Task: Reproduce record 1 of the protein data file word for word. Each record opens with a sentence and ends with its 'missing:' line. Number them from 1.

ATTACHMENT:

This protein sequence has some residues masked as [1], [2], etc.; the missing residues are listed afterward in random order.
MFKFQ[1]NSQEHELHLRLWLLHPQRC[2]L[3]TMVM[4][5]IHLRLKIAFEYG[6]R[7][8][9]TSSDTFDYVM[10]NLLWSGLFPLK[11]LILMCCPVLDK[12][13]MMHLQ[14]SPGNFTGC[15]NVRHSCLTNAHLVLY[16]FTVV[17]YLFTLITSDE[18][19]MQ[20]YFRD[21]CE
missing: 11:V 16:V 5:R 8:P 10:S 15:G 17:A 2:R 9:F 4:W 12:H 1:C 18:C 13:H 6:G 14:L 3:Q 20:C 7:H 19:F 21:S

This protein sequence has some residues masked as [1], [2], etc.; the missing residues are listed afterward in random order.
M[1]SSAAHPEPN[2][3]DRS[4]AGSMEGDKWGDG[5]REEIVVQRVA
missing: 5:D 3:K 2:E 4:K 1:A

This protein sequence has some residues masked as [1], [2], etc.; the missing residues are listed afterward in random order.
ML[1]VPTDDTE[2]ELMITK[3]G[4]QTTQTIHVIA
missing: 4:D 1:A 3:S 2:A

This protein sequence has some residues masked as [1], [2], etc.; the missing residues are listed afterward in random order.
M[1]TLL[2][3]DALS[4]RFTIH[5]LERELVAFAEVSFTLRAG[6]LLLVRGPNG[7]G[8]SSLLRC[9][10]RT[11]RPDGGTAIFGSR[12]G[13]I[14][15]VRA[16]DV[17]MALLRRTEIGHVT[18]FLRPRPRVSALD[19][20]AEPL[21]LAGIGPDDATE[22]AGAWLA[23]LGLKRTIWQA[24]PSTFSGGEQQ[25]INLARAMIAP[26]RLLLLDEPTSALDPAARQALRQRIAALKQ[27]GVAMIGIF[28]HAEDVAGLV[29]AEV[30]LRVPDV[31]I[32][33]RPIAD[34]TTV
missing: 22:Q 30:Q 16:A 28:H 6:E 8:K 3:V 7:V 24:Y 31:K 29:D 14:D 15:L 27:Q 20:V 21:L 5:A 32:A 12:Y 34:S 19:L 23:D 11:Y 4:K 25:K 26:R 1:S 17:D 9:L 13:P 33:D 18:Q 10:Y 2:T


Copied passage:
This protein sequence has some residues masked as [1], [2], etc.; the missing residues are listed afterward in random order.
MFKFQ[1]NSQEHELHLRLWLLHPQRC[2]L[3]TMVM[4][5]IHLRLKIAFEYG[6]R[7][8][9]TSSDTFDYVM[10]NLLWSGLFPLK[11]LILMCCPVLDK[12][13]MMHLQ[14]SPGNFTGC[15]NVRHSCLTNAHLVLY[16]FTVV[17]YLFTLITSDE[18][19]MQ[20]YFRD[21]CE
missing: 11:V 16:V 5:R 8:P 10:S 15:G 17:A 2:R 9:F 4:W 12:H 1:C 18:C 13:H 6:G 14:L 3:Q 20:C 7:H 19:F 21:S